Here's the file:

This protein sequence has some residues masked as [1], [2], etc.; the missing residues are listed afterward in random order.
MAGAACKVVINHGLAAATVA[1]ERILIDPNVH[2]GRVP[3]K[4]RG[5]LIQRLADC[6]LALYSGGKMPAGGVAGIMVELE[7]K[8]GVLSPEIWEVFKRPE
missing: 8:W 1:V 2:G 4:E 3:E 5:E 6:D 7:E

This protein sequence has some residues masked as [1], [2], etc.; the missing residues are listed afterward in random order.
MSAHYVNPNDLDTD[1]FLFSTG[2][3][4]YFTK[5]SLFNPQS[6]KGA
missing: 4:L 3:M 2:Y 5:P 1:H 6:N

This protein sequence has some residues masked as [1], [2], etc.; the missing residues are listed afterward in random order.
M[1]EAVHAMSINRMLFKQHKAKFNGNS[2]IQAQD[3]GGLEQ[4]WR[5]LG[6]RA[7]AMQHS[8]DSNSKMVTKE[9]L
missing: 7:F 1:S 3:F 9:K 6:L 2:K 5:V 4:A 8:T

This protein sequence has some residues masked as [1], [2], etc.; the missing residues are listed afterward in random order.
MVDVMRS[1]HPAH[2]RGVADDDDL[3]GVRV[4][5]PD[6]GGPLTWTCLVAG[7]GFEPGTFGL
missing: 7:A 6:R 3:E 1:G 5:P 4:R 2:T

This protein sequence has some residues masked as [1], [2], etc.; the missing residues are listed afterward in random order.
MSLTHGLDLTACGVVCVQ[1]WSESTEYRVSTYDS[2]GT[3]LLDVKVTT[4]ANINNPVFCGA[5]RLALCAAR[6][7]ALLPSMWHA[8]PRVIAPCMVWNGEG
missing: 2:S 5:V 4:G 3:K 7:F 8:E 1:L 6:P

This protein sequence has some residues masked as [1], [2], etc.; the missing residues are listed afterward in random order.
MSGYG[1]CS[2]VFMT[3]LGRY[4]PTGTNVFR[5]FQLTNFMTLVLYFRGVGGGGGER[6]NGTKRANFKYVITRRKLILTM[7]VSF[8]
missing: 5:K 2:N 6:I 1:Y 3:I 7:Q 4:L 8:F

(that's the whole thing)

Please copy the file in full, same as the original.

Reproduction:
This protein sequence has some residues masked as [1], [2], etc.; the missing residues are listed afterward in random order.
MAGAACKVVINHGLAAATVA[1]ERILIDPNVH[2]GRVP[3]K[4]RG[5]LIQRLADC[6]LALYSGGKMPAGGVAGIMVELE[7]K[8]GVLSPEIWEVFKRPE
missing: 8:W 1:V 2:G 4:E 3:E 5:E 6:D 7:E

This protein sequence has some residues masked as [1], [2], etc.; the missing residues are listed afterward in random order.
MSAHYVNPNDLDTD[1]FLFSTG[2][3][4]YFTK[5]SLFNPQS[6]KGA
missing: 4:L 3:M 2:Y 5:P 1:H 6:N

This protein sequence has some residues masked as [1], [2], etc.; the missing residues are listed afterward in random order.
M[1]EAVHAMSINRMLFKQHKAKFNGNS[2]IQAQD[3]GGLEQ[4]WR[5]LG[6]RA[7]AMQHS[8]DSNSKMVTKE[9]L
missing: 7:F 1:S 3:F 9:K 6:L 2:K 5:V 4:A 8:T

This protein sequence has some residues masked as [1], [2], etc.; the missing residues are listed afterward in random order.
MVDVMRS[1]HPAH[2]RGVADDDDL[3]GVRV[4][5]PD[6]GGPLTWTCLVAG[7]GFEPGTFGL
missing: 7:A 6:R 3:E 1:G 5:P 4:R 2:T

This protein sequence has some residues masked as [1], [2], etc.; the missing residues are listed afterward in random order.
MSLTHGLDLTACGVVCVQ[1]WSESTEYRVSTYDS[2]GT[3]LLDVKVTT[4]ANINNPVFCGA[5]RLALCAAR[6][7]ALLPSMWHA[8]PRVIAPCMVWNGEG
missing: 2:S 5:V 4:G 3:K 7:F 8:E 1:L 6:P

This protein sequence has some residues masked as [1], [2], etc.; the missing residues are listed afterward in random order.
MSGYG[1]CS[2]VFMT[3]LGRY[4]PTGTNVFR[5]FQLTNFMTLVLYFRGVGGGGGER[6]NGTKRANFKYVITRRKLILTM[7]VSF[8]
missing: 5:K 2:N 6:I 1:Y 3:I 7:Q 4:L 8:F